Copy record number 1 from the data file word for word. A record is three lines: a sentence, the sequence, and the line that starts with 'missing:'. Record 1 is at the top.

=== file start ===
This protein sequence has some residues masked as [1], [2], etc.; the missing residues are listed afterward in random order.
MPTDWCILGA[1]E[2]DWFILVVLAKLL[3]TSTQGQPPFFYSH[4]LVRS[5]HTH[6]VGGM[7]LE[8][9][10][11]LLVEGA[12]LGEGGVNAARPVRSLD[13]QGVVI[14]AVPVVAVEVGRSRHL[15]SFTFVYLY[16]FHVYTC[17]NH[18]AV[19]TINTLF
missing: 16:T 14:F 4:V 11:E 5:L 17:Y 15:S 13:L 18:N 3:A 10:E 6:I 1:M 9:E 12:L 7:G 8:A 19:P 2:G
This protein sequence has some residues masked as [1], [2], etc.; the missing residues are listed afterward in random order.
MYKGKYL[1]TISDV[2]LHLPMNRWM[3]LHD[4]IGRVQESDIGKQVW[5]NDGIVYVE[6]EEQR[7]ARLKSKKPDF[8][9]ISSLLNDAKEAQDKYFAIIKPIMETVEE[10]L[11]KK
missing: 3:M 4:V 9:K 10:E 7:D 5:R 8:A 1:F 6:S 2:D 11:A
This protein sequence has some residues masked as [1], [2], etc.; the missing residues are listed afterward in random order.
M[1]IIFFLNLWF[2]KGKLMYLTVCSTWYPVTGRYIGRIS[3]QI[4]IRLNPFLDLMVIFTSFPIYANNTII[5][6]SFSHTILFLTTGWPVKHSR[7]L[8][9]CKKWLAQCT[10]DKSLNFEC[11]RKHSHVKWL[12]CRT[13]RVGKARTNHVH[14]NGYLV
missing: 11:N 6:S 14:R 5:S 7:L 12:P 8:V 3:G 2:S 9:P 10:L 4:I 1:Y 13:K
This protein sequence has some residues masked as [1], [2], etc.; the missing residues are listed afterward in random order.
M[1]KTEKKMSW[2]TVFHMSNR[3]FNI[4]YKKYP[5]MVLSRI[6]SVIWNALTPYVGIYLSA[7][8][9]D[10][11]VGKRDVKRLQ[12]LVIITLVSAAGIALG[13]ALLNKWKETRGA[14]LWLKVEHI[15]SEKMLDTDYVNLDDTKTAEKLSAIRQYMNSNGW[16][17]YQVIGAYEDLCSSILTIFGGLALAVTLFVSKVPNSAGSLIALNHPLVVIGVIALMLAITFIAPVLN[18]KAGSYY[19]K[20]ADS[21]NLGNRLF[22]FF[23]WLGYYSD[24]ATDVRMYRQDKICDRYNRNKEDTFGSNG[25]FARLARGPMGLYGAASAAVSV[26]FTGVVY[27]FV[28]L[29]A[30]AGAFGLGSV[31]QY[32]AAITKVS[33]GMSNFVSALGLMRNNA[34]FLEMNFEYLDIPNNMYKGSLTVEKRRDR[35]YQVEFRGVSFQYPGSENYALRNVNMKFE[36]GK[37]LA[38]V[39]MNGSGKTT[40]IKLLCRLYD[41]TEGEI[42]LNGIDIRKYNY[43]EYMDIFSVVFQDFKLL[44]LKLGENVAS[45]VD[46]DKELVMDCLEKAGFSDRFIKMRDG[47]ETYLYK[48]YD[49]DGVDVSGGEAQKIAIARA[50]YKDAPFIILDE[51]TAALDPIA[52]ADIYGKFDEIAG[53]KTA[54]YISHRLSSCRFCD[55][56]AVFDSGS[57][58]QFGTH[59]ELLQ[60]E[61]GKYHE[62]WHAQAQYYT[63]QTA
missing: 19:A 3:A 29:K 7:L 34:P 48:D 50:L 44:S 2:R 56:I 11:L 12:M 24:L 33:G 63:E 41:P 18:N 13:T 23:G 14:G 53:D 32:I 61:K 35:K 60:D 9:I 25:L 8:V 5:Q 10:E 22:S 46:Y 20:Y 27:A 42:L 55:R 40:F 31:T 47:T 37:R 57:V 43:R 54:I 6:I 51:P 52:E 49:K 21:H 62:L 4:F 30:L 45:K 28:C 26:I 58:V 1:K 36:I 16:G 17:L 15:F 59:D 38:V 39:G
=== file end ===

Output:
This protein sequence has some residues masked as [1], [2], etc.; the missing residues are listed afterward in random order.
MPTDWCILGA[1]E[2]DWFILVVLAKLL[3]TSTQGQPPFFYSH[4]LVRS[5]HTH[6]VGGM[7]LE[8][9][10][11]LLVEGA[12]LGEGGVNAARPVRSLD[13]QGVVI[14]AVPVVAVEVGRSRHL[15]SFTFVYLY[16]FHVYTC[17]NH[18]AV[19]TINTLF
missing: 16:T 14:F 4:V 11:E 5:L 17:Y 15:S 13:L 18:N 3:A 10:E 6:I 1:M 9:E 12:L 7:G 8:A 19:P 2:G